1.3 CHARACTERISTIC OF MIG WELDING:
Uses a consumable wire electrode during the welding process that is fed from a spool.
Provides a uniform weld bead.
Produces a slag-free weld bead.
Uses a shielding gas, usually – argon, argon – 1 to 5% oxygen, argon – 3 to 25% CO2 and a combination argon/helium gas.
Is considered a semi-automatic welding process.
Allows welding in all positions.
Requires less operator skill than TIG welding.
Allows long welds to be made without starts or stops.
Needs little cleanup.
1.4 BACK GROUND
Several kinds of methods and techniques are being used to increase the productivity of welding. The improvement of better, highly efficient and economical processes has always been targeted in the research work carried out in the industries and at the research institutes. Development of metal transfer is just one of the distinguishing features of a new technology for automated and robotassisted applications. Besides welding, the new technologies are also suitable for use in welding of sheet metal. The workpiece to be joined and all their weld zones remain ‘colder’ than they would do in conventional gas metal arc welding. The reduced thermal input leads to advantages such as low distortion and higher precision. Other significant benefits for users include the higher quality of the welded joints, freedom from spatters, the ability to weld light-gauge sheet and the capability of joining both galvanized sheets and steel to aluminum. The concept of GMAW was first introduced in the early 1900s and it was only in 1948 that it was made commercially accessible. At the outset it was considered to be a high current density, small diameter, bare metal electrode process using an inert gas for arc shielding. As a consequence, the word MAG was used and it is frequently used. Preceding process developments integrated operation at low-current and pulse direct current, application to a wide variety of materials, and the use of reactive gases (particularly CO2) and some mixtures of other inert gases. Other expansion has led to the formal acceptance of the expression GMAW for the process since MIG and MAG are used. A variety of GMAW uses metal core electrode which necessitate a gas shield to protect the molten weld pool from atmospheric contamination. This process can be operated in semiautomatic machine or automatic mode, and different commercial metal such as carbon steel, highstrength low alloy steel, stainless steel, aluminum etc can be welded in all location by choosing a suitable shielding gas, electrode, and welding variables. Until now: ‘spatter-free’ arc welding has been somewhat wishful thinking, the unavailability of up to the mark power sources created many hindrances in putting this method into application at the industrial level. It is only a few years back, since the modern electrode controlled power sources have been developed.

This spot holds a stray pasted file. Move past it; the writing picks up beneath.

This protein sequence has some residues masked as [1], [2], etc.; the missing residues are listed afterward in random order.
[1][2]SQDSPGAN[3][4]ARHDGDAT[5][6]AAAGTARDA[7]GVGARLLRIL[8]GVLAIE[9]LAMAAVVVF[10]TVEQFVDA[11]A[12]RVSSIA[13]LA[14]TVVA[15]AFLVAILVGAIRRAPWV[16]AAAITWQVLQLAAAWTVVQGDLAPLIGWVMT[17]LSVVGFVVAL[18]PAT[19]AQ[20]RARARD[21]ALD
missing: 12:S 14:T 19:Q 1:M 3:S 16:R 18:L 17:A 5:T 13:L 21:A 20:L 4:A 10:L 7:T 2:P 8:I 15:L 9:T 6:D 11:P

1.5. NORMAL MIG METHOD
In MIG/MAG welding method, an arc is established between a continuous fed filler ire(consumable) electrode and the work piece. The electrode is fed automatically from the machine, through a liner, then out of a contact tip in the MIG/MAG gun. The weld metal is protected from the atmosphere by a flow of an inert gas, or gas mixture. The contact tip is hot or electrically charged, when the trigger is pulled and melts the wire for the weld puddle (figure1). After proper settings are made by the operator, the arc length is maintained at the set value, despite the reasonable changes that would be expected in the gun-to-work distance during normal operation. This automatic arc regulation is achieved in one of the two ways. The most common method is to utilize a constant-speed (but adjustable) electrode feed unit with a variable-current (constant-voltage) power source. Welding currents of 50 amperes up to more than 600 amperes are commonly used at welding voltages of 15V to 32V 6. As the gun-to-work relationship changes, which instantaneously alters the arc length, the power source delivers either more current (if the arc length is decreased) or less current (if the arc length is increased). This change in current will cause an equivalent change in the electrode melt-off rate, thus maintaining the desired arc length. The second method of arc regulation utilizes a constant-current power source and a variable-speed, voltagesensing electrode feeder. In this case, as the arc length changes, there is a corresponding change in the voltage across the arc. As this voltage change is detected, the speed of the electrode feed unit will change to provide either more or less electrode per unit of the time. This method of regulation is usually limited to larger electrodes with lower feed speeds. The characteristics of the GMAW process are best described by reviewing the three basic means by which metal is transferred from the electrode to the work: short-circuiting transfer, globular transfer, or spray transfer. The type of transfer is determined by a number of factors, the most influential of which are: